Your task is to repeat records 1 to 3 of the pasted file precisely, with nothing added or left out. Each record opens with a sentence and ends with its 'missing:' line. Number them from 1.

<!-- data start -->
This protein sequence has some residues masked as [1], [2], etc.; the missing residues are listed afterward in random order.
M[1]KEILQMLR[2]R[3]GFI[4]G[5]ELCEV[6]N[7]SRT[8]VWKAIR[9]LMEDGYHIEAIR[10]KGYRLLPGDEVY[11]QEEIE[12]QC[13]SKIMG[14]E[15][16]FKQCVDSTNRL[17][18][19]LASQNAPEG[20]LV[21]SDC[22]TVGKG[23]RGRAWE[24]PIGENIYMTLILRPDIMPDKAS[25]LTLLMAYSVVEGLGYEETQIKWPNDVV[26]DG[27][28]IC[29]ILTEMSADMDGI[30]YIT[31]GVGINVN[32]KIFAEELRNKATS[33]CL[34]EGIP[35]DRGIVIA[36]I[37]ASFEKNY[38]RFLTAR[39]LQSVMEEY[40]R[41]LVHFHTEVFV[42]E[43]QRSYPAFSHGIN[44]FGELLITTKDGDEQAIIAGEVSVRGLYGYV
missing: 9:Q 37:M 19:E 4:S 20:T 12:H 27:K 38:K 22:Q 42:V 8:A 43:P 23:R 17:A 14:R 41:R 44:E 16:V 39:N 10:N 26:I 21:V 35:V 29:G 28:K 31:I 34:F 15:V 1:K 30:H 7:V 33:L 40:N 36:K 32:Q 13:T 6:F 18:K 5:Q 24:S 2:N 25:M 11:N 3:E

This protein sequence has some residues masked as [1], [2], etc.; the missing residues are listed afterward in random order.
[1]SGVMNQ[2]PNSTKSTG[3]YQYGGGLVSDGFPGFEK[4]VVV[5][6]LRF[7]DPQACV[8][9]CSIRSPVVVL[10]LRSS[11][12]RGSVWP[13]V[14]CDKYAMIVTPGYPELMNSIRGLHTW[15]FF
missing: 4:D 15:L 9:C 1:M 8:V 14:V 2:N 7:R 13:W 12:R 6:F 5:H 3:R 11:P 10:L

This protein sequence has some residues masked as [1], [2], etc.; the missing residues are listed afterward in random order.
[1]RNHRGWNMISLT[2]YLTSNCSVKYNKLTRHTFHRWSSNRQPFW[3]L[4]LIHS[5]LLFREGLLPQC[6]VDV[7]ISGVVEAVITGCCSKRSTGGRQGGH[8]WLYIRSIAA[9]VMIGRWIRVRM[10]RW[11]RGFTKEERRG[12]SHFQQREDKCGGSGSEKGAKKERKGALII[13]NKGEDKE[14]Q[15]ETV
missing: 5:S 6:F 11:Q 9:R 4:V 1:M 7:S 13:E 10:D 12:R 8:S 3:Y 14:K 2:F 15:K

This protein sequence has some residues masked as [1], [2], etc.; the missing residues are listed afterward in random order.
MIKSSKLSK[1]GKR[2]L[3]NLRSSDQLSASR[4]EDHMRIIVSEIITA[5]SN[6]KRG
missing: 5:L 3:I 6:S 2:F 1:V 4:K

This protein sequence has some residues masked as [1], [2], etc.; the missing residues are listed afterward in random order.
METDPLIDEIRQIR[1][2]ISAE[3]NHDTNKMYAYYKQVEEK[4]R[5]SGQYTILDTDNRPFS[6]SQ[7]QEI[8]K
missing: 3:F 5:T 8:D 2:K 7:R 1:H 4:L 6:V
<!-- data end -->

This protein sequence has some residues masked as [1], [2], etc.; the missing residues are listed afterward in random order.
M[1]KEILQMLR[2]R[3]GFI[4]G[5]ELCEV[6]N[7]SRT[8]VWKAIR[9]LMEDGYHIEAIR[10]KGYRLLPGDEVY[11]QEEIE[12]QC[13]SKIMG[14]E[15][16]FKQCVDSTNRL[17][18][19]LASQNAPEG[20]LV[21]SDC[22]TVGKG[23]RGRAWE[24]PIGENIYMTLILRPDIMPDKAS[25]LTLLMAYSVVEGLGYEETQIKWPNDVV[26]DG[27][28]IC[29]ILTEMSADMDGI[30]YIT[31]GVGINVN[32]KIFAEELRNKATS[33]CL[34]EGIP[35]DRGIVIA[36]I[37]ASFEKNY[38]RFLTAR[39]LQSVMEEY[40]R[41]LVHFHTEVFV[42]E[43]QRSYPAFSHGIN[44]FGELLITTKDGDEQAIIAGEVSVRGLYGYV
missing: 9:Q 37:M 19:E 4:S 20:T 12:H 27:K 38:K 22:Q 42:V 8:A 43:P 23:R 17:A 14:R 41:R 44:E 16:V 39:N 10:N 26:I 21:V 35:V 29:G 28:K 31:I 34:F 15:V 1:K 30:H 7:V 33:L 40:N 36:K 32:Q 13:T 6:F 18:K 5:Q 24:S 2:N 25:M 11:N 3:E

This protein sequence has some residues masked as [1], [2], etc.; the missing residues are listed afterward in random order.
[1]SGVMNQ[2]PNSTKSTG[3]YQYGGGLVSDGFPGFEK[4]VVV[5][6]LRF[7]DPQACV[8][9]CSIRSPVVVL[10]LRSS[11][12]RGSVWP[13]V[14]CDKYAMIVTPGYPELMNSIRGLHTW[15]FF
missing: 4:D 15:L 9:C 1:M 8:V 14:V 2:N 7:R 13:W 12:R 6:F 5:H 3:R 11:P 10:L

This protein sequence has some residues masked as [1], [2], etc.; the missing residues are listed afterward in random order.
[1]RNHRGWNMISLT[2]YLTSNCSVKYNKLTRHTFHRWSSNRQPFW[3]L[4]LIHS[5]LLFREGLLPQC[6]VDV[7]ISGVVEAVITGCCSKRSTGGRQGGH[8]WLYIRSIAA[9]VMIGRWIRVRM[10]RW[11]RGFTKEERRG[12]SHFQQREDKCGGSGSEKGAKKERKGALII[13]NKGEDKE[14]Q[15]ETV
missing: 5:S 6:F 11:Q 9:R 4:V 1:M 7:S 13:E 10:D 12:R 8:S 3:Y 14:K 2:F 15:K